Amid hugs, tears of joy and frustration, hundreds of Venezuelan migrants returned to their country on Wednesday after a failed attempt to reach the United States, which would deport them if they crossed the border without papers to request asylum.
Two planes from Panama with some 70 migrants arrived at Simon Bolivar de Maiquetia airport (La Guaira, north), which serves Caracas, AFP reported.
Another, with some 300, arrived shortly before midnight from Mexico. The day before, another hundred returned.
Alejandrina Gonzalez ran to embrace her son Yorvis Carrasquel when she saw him at the terminal.
I emigrated “to look for a better life, looking for a better future, but it didn’t work out”, said the 25 year old, who has a tattoo on his neck that says: “I love you mommy and daddy”.
Now it’s time to “work and move forward. You fall down and get up again,” says a resigned Carrasquel who, like many of these migrants, crossed the dangerous Darien jungle, which separates Colombia and Panama, with the aim of reaching the United States and requesting asylum.
On October 13, after more than 150,000 Venezuelans arrived in the United States through the land border in one year, Washington imposed a new protocol to curb this migratory wave, which also became a political controversy in the run-up to the mid-term elections.
The new regulation provides for the entry of 24,000 Venezuelans through a program that requires entry by air and endorsed by a sponsor. And under an agreement, Washington will be able to expel to Mexico anyone who enters illegally through the land border.
Since Venezuela and the United States have not had diplomatic relations since 2019, they can no longer deport undocumented immigrants back to their country.
The American Dream
The new policy of Joe Biden’s government took Emmanuel Montero by surprise, who decided to return on a flight from Panama after seeing his plans thwarted.
“We had already crossed four countries, we were in Honduras,” explains the 21-year-old. “In the jungle we lasted five days, because we went by the shortest route, which is the most expensive.”
“Everything was going super well,” even though the passage through the Darien “was difficult” because it was raining.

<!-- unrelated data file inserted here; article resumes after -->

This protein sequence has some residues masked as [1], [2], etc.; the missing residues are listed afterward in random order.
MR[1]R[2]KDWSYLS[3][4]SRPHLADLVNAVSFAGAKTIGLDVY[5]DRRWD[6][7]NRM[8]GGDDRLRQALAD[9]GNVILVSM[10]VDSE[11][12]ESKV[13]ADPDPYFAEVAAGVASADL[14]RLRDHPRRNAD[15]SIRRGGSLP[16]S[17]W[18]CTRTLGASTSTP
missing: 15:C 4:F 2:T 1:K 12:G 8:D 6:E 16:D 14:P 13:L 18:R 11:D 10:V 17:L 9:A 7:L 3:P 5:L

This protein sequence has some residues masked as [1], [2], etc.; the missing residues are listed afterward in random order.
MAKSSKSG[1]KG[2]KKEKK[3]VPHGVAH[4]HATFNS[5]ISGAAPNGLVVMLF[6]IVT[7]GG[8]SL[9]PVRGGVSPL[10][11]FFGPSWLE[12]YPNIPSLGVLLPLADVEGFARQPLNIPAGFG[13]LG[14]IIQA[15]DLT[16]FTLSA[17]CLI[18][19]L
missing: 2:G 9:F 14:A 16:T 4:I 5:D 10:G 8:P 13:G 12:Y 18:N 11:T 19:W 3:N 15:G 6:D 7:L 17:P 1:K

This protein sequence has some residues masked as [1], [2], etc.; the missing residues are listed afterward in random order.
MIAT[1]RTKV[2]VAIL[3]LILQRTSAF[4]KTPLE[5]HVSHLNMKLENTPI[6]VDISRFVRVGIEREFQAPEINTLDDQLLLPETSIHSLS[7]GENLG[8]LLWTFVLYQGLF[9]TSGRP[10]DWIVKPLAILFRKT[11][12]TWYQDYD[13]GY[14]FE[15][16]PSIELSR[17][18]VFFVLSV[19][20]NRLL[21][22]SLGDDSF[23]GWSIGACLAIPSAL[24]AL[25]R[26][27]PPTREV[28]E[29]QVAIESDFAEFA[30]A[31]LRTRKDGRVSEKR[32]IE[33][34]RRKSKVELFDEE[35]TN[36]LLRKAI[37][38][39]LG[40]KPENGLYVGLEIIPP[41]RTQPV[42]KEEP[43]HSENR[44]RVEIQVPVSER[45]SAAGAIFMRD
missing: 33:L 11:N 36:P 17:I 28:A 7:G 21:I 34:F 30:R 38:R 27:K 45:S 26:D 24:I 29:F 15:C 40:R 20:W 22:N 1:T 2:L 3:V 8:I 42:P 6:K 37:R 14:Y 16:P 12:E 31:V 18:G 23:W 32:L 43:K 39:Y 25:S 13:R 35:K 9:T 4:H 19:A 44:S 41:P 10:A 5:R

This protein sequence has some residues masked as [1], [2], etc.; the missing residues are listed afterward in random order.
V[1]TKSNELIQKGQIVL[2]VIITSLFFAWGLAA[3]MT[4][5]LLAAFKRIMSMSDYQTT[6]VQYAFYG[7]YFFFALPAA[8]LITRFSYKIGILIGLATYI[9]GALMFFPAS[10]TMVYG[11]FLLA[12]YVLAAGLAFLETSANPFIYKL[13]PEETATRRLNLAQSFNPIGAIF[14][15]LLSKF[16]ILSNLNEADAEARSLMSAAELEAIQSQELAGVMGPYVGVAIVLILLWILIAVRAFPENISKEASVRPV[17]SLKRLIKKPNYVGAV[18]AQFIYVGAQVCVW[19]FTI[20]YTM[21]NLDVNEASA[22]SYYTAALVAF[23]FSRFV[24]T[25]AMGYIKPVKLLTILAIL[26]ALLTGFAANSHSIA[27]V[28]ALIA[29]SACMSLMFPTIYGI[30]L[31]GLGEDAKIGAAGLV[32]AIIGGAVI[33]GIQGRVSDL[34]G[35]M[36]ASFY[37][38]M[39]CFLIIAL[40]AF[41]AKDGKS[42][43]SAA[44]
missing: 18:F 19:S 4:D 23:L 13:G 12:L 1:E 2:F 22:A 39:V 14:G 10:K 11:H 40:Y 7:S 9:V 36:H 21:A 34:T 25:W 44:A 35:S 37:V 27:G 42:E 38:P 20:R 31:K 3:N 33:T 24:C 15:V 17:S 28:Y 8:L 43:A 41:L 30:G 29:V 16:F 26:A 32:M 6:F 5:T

Now he does not have a clear vision of his future. He knows that the economic situation is complex and he used up the last 300 dollars he had left to pay for the ticket to bring him back.
Many of these Venezuelans sold goods to make the trip to the United States. Jorge Luis Piñeda, 39, was a cab driver and sold his car to go after “the American dream that everyone is looking for to be able to get a little more” for his family.
He arrived at the U.S.-Mexico border on Oct. 19 — in the wake of the immigration veto — hoping to be able to turn himself in to authorities and stay in the country. “We said ‘well, let’s see what happens and they sent us back here (to Mexico) again’,” he explained to AFP in Mexico City before boarding a special flight of the Venezuelan state-owned Conviasa for which he paid 210 dollars.
He considers himself “cheated” by the United States and preferred to return to his country, because he has his family “and in some way or another, you work and get back on your feet”. He does not think he will try again.
“We are going to start practically from scratch,” said Ernesto Laitano, 24, from Maracaibo, in the hard-hit state of Zulia (west, bordering Colombia).
He sold his car and house to pay for the trip, which began on September 25. He says he left with some 50 people from his neighborhood.
Other Venezuelans undertook their journey from countries where they were living, such as José Gregorio Guevara, 40, who had been in Ecuador for five years.
His journey was “horrible” because of the long walks, the danger with the mafia and the jungle. He returned at the call of his children. “Dad, no, you couldn’t, go back, it’s time for us to be together”, he says after arriving in Caracas.
Last week about twenty Venezuelans returned from Guatemala. More migrants are expected to return.